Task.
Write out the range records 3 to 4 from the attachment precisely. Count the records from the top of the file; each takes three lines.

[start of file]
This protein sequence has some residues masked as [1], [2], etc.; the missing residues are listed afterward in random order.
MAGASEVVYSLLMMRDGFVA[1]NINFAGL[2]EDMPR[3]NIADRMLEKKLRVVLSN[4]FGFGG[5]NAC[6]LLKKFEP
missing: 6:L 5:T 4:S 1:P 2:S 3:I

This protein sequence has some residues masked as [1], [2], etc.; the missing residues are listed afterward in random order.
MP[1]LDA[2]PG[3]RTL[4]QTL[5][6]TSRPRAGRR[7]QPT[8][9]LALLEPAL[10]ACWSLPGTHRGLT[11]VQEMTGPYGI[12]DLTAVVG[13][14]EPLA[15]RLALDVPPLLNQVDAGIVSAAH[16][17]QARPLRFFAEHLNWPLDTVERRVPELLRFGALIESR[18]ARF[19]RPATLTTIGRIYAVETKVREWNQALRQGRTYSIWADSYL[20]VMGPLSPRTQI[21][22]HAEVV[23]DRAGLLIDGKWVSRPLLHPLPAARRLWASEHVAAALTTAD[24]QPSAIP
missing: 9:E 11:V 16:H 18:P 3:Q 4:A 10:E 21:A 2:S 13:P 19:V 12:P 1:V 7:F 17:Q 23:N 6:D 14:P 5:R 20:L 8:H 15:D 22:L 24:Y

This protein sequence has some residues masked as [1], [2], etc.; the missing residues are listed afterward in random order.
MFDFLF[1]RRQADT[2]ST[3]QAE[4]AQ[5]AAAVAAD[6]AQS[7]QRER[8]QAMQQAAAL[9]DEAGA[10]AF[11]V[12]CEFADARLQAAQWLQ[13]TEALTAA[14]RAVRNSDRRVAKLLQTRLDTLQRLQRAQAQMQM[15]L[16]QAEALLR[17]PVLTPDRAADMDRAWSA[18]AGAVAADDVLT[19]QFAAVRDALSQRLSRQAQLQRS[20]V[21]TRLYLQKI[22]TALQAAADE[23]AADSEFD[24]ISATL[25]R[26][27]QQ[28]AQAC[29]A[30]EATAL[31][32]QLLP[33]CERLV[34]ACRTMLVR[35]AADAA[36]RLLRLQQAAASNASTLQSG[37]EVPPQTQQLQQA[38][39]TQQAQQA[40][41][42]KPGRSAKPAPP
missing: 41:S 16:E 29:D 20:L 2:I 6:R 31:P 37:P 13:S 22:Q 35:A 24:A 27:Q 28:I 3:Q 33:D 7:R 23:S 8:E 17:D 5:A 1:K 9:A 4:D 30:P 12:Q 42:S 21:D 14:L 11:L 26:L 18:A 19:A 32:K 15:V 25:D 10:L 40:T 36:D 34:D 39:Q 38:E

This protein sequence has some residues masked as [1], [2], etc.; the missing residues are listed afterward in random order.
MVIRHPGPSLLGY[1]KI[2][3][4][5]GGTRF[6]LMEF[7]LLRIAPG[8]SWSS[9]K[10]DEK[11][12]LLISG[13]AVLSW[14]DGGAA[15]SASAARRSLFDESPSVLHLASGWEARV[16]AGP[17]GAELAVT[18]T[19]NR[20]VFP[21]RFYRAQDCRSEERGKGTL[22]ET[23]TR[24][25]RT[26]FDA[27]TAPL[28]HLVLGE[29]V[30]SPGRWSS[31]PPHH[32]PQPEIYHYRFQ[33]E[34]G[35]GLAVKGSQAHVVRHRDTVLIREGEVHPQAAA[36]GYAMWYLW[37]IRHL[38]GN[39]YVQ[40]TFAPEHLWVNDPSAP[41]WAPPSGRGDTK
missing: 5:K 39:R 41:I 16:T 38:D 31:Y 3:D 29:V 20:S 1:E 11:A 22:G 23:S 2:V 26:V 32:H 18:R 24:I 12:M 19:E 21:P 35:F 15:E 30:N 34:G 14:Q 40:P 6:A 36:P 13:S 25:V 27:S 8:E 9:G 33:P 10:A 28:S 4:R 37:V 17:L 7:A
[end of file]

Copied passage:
This protein sequence has some residues masked as [1], [2], etc.; the missing residues are listed afterward in random order.
MFDFLF[1]RRQADT[2]ST[3]QAE[4]AQ[5]AAAVAAD[6]AQS[7]QRER[8]QAMQQAAAL[9]DEAGA[10]AF[11]V[12]CEFADARLQAAQWLQ[13]TEALTAA[14]RAVRNSDRRVAKLLQTRLDTLQRLQRAQAQMQM[15]L[16]QAEALLR[17]PVLTPDRAADMDRAWSA[18]AGAVAADDVLT[19]QFAAVRDALSQRLSRQAQLQRS[20]V[21]TRLYLQKI[22]TALQAAADE[23]AADSEFD[24]ISATL[25]R[26][27]QQ[28]AQAC[29]A[30]EATAL[31][32]QLLP[33]CERLV[34]ACRTMLVR[35]AADAA[36]RLLRLQQAAASNASTLQSG[37]EVPPQTQQLQQA[38][39]TQQAQQA[40][41][42]KPGRSAKPAPP
missing: 41:S 16:E 29:D 20:L 2:I 6:R 31:P 37:P 13:S 22:Q 35:A 24:A 27:Q 28:I 3:Q 33:D 7:R 23:S 8:E 17:D 5:A 1:K 9:A 4:D 30:P 12:Q 42:S 21:D 14:L 11:L 26:L 18:A 19:A 32:K 15:V 25:D 10:L 40:T 36:D 34:D 39:Q 38:E

This protein sequence has some residues masked as [1], [2], etc.; the missing residues are listed afterward in random order.
MVIRHPGPSLLGY[1]KI[2][3][4][5]GGTRF[6]LMEF[7]LLRIAPG[8]SWSS[9]K[10]DEK[11][12]LLISG[13]AVLSW[14]DGGAA[15]SASAARRSLFDESPSVLHLASGWEARV[16]AGP[17]GAELAVT[18]T[19]NR[20]VFP[21]RFYRAQDCRSEERGKGTL[22]ET[23]TR[24][25]RT[26]FDA[27]TAPL[28]HLVLGE[29]V[30]SPGRWSS[31]PPHH[32]PQPEIYHYRFQ[33]E[34]G[35]GLAVKGSQAHVVRHRDTVLIREGEVHPQAAA[36]GYAMWYLW[37]IRHL[38]GN[39]YVQ[40]TFAPEHLWVNDPSAP[41]WAPPSGRGDTK
missing: 5:K 39:R 41:I 16:T 38:D 31:Y 3:D 29:V 20:S 1:E 11:A 22:G 23:S 2:V 26:V 32:H 18:R 24:I 12:M 19:E 21:P 35:F 15:E 30:N 34:G 14:Q 40:P 6:A 36:P 13:S 25:V 27:S 8:E 9:G 33:P 10:A 28:S 4:R 37:V 17:L 7:A